Are you called to be a Deacon?
Wondering if you’re called to be…a deacon?
Read these words and look at the image below as you ponder the questions
Deacons are called by God to a ministry of witness and service, proclamation and prayer. Through this ministry, you enable the Church to join with the work of God in the world.
The Methodist Diaconal Order is a religious order, with a shared rule of life to which all Deacons are called.
“The spirit of the Lord God is upon me, because the Lord has anointed me; he has sent me to bring good news to the oppressed, to bind up the broken-hearted, to proclaim liberty to the captives, and release to the prisoners; to proclaim the year of the Lord’s favour.” Isaiah 61:1-2 (NRSV)
- What comes to mind when you reflect on God’s heart for the community?
- What does it mean to you to share the good news?
Being a Methodist Deacon is a vocation. It is a calling to a lifetime commitment to an order of ministry, serving God in the church and in the world, and to a Religious Order, sharing a Rule of Life and committing to support one another through the discipline of religious life. It is both demanding and challenging, and also hugely exciting and rewarding. Could this be the path that God wants you to take?
What is a Deacon?
There are two orders of ministry with different emphases in the Methodist Church - Presbyters and Deacons. The core emphasis of a Deacon’s ministry is ‘witness through service’. These two strands are highlighted in the ordination service and are embodied through acts of pastoral care, a passion for mercy and justice, being a prophetic voice and a messenger of the Gospel. This includes acts of evangelism, apologetics, teaching, leading of worship and the encouraging and equipping of the whole Church’s diaconal ministry. Methodist Deacons are ordained to the diaconate in the universal Church of which the Methodist church is a part and become full members of the Methodist Diaconal Order at the point of ordination
As a Deacon, you would be a ‘focus’ for the servant ministry of Christ. Through their ministry, Deacons reveal the incarnate servant Jesus. Taking as their model Jesus washing the feet of his disciples, they help people to understand the nature of God's love and healing through acts of loving kindness. They encourage people to realise that by serving others in God’s name they also encounter, and are served by, God.
Deacons are called to:
- assist God’s people in worship and prayer;
- hold before them the needs and concerns of the world;
- minister Christ’s love and compassion;
- visit and support the sick and the suffering;
- seek out the lost and the lonely;
- help those they serve to offer their lives to God
(Ordination Service for Deacons)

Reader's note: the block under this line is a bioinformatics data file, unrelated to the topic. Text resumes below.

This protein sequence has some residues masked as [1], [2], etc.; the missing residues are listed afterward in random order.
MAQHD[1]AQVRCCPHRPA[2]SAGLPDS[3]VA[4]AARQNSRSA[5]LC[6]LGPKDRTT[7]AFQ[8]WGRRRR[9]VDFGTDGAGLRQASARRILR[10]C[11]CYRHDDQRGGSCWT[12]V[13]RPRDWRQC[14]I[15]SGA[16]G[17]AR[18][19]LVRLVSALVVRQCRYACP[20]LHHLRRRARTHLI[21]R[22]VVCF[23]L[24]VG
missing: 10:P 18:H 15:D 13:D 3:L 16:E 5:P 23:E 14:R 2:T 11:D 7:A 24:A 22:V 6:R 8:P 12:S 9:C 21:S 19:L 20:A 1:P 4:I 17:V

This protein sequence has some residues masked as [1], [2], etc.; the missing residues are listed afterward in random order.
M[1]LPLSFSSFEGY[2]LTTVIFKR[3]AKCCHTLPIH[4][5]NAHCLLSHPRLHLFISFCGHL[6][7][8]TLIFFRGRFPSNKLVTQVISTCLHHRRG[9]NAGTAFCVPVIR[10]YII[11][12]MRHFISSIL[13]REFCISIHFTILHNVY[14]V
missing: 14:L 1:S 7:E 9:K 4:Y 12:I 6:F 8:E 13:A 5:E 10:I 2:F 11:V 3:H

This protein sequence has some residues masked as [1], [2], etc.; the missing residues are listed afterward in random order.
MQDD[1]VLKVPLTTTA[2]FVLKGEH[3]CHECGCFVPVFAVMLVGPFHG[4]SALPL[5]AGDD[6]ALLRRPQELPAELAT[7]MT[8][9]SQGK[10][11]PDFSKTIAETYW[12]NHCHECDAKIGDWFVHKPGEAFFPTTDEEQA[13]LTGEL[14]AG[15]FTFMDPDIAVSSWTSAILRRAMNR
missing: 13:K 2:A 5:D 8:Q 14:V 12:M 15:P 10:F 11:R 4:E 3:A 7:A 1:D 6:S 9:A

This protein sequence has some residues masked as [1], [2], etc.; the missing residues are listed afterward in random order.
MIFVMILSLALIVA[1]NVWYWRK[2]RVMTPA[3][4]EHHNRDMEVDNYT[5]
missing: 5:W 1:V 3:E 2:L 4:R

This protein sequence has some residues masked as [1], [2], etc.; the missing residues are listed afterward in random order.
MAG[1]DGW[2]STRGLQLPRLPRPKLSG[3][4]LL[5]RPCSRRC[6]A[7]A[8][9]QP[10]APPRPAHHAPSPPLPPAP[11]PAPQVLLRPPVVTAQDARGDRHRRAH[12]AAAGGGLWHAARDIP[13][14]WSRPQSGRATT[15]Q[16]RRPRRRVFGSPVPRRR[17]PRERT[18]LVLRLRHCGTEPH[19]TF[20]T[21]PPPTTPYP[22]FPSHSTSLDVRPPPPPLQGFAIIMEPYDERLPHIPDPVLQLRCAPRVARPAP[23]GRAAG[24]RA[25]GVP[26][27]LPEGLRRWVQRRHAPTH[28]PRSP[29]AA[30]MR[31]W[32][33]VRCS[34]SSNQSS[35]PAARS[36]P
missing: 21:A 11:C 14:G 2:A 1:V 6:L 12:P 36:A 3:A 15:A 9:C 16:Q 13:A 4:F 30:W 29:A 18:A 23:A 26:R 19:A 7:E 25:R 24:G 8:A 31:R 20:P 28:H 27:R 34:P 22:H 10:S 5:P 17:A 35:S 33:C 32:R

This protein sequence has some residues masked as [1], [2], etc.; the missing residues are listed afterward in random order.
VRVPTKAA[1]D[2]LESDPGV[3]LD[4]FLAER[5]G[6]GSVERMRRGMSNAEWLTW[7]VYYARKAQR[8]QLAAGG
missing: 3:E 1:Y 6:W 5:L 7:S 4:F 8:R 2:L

Deacons make visible God’s calling to the Church to be a servant in the world. Deacons challenge the Church to respond to this calling through their own servant ministry acting as a link between the world and the church, interpreting to the Church the needs and aspirations of the world. Deacons seek to connect faith with life in today's world in such a way that people are encouraged to articulate their experience, deal with the challenges they encounter and are helped to make sense of their faith in everyday life. Deacons are able to work at grassroots, alongside people within and beyond the Church community and to offer a prophetic voice. They draw attention to and help interpret God's activity in the world and daily life.
Deacons offer Methodism and the wider Church the discipline, spirituality and commitment to community that is part of working out their personal vocation in the context of belonging to a Religious Order.
Some Deacons have a specific focus at various points in their ministry. For example, they may be involved in various forms of chaplaincy or may become pioneer ministers. This will depend on their gifts and graces and the Church’s missional needs.
Deacon Lorraine Brown - Rural Development Enabler
- In company with others
Ministers lead God’s people in mission, in collaboration with others. Led by God’s Spirit, they help today’s church catch a vision of what the church of the future should be like.
Your own special gifts and skills are vital, though they are exercised in the context of the wider Connexion. When ministers are stationed they are sent to particular situations to bring the goals, insights and resources of the wider church to bear on them, as well as to exercise their particular gifts and skills.
Ministers work within the Church’s structures and discipline and are representatives of the whole Connexion. Presbyters and Deacons are accountable for the ways in which they exercise ministry. They are expected to behave ‘with integrity, competence and according to the best standards of practice’ towards those to whom they minister What is a Presbyter? (Conference Report 2002, 12). A draft ministerial Code of Conduct has been circulated by Conference for wider consultation (by the end of November 2018).
- Some books about ministry
Richard Burridge (2017) Four Ministries, One Jesus: exploring your vocation with the four gospels, London: SPCK
Rosalind Brown (2005) Being a Deacon Today: exploring a distinctive ministry in the church and in the world, Norwich, Canterbury Press
David Clark (2008) The Diaconal Church: breaking the mould of Christendom, Peterborough: Epworth
Jim Cotter (1992) Yes…Minister? Sheffield: Cairns
Steven Croft (2008) Ministry in Three Dimensions, London: Darton Longman & Todd
Dorothy Graham (2002) Saved to Serve: The story of the Wesley Deaconess Order, 1890–1978, Peterborough, Methodist Publishing House
Philip Luscombe and Esther Shreeve (2002) What is a Minister? Peterborough: Epworth Press
Katy Magdalene Price (2015) I think it’s God calling, Abingdon: Bible Reading Fellowship
Sam Wells (2017) Incarnational Ministry: Being with the church, London: Canterbury Press